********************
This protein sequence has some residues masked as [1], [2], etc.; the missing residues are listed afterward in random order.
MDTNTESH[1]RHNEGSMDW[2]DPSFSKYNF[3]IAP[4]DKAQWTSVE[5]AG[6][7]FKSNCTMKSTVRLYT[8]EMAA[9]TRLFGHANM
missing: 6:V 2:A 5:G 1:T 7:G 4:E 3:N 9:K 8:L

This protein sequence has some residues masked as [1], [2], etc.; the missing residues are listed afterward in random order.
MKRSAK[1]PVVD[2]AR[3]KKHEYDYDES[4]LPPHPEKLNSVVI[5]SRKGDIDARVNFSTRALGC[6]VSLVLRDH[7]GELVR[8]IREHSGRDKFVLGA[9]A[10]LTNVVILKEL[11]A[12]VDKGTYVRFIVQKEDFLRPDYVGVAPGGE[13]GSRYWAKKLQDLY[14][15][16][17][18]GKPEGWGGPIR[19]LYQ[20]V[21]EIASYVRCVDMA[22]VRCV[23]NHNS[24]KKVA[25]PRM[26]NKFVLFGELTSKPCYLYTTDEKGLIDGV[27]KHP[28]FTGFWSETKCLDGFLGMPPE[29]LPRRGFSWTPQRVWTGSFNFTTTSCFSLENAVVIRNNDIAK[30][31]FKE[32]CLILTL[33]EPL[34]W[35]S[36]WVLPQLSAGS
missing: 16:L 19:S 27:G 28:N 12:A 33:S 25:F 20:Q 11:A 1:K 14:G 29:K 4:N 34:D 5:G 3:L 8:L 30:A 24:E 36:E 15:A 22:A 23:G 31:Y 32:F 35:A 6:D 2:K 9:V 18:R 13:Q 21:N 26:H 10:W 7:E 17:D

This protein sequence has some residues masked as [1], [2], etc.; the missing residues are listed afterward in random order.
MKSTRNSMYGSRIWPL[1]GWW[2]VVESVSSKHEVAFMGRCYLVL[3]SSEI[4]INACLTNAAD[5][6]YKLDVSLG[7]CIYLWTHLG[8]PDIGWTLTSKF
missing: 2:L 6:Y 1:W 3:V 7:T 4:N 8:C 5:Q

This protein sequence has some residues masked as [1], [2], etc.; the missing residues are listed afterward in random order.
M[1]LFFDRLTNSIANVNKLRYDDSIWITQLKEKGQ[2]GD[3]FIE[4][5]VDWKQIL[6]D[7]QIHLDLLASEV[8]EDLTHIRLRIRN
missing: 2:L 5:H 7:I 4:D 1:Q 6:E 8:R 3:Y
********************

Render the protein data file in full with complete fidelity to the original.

This protein sequence has some residues masked as [1], [2], etc.; the missing residues are listed afterward in random order.
MDTNTESH[1]RHNEGSMDW[2]DPSFSKYNF[3]IAP[4]DKAQWTSVE[5]AG[6][7]FKSNCTMKSTVRLYT[8]EMAA[9]TRLFGHANM
missing: 6:V 2:A 5:G 1:T 7:G 4:E 3:N 9:K 8:L

This protein sequence has some residues masked as [1], [2], etc.; the missing residues are listed afterward in random order.
MKRSAK[1]PVVD[2]AR[3]KKHEYDYDES[4]LPPHPEKLNSVVI[5]SRKGDIDARVNFSTRALGC[6]VSLVLRDH[7]GELVR[8]IREHSGRDKFVLGA[9]A[10]LTNVVILKEL[11]A[12]VDKGTYVRFIVQKEDFLRPDYVGVAPGGE[13]GSRYWAKKLQDLY[14][15][16][17][18]GKPEGWGGPIR[19]LYQ[20]V[21]EIASYVRCVDMA[22]VRCV[23]NHNS[24]KKVA[25]PRM[26]NKFVLFGELTSKPCYLYTTDEKGLIDGV[27]KHP[28]FTGFWSETKCLDGFLGMPPE[29]LPRRGFSWTPQRVWTGSFNFTTTSCFSLENAVVIRNNDIAK[30][31]FKE[32]CLILTL[33]EPL[34]W[35]S[36]WVLPQLSAGS
missing: 16:L 19:S 27:G 28:N 12:A 33:S 25:F 20:Q 11:A 1:K 14:G 29:K 4:N 34:D 5:G 3:L 8:L 30:A 24:E 36:E 15:A 22:A 23:G 31:Y 32:F 35:A 6:D 2:K 9:V 18:R 13:Q 21:N 26:H 10:W 7:E 17:D

This protein sequence has some residues masked as [1], [2], etc.; the missing residues are listed afterward in random order.
MKSTRNSMYGSRIWPL[1]GWW[2]VVESVSSKHEVAFMGRCYLVL[3]SSEI[4]INACLTNAAD[5][6]YKLDVSLG[7]CIYLWTHLG[8]PDIGWTLTSKF
missing: 2:L 6:Y 1:W 3:V 7:T 4:N 8:C 5:Q

This protein sequence has some residues masked as [1], [2], etc.; the missing residues are listed afterward in random order.
M[1]LFFDRLTNSIANVNKLRYDDSIWITQLKEKGQ[2]GD[3]FIE[4][5]VDWKQIL[6]D[7]QIHLDLLASEV[8]EDLTHIRLRIRN
missing: 2:L 5:H 7:I 4:D 1:Q 6:E 8:R 3:Y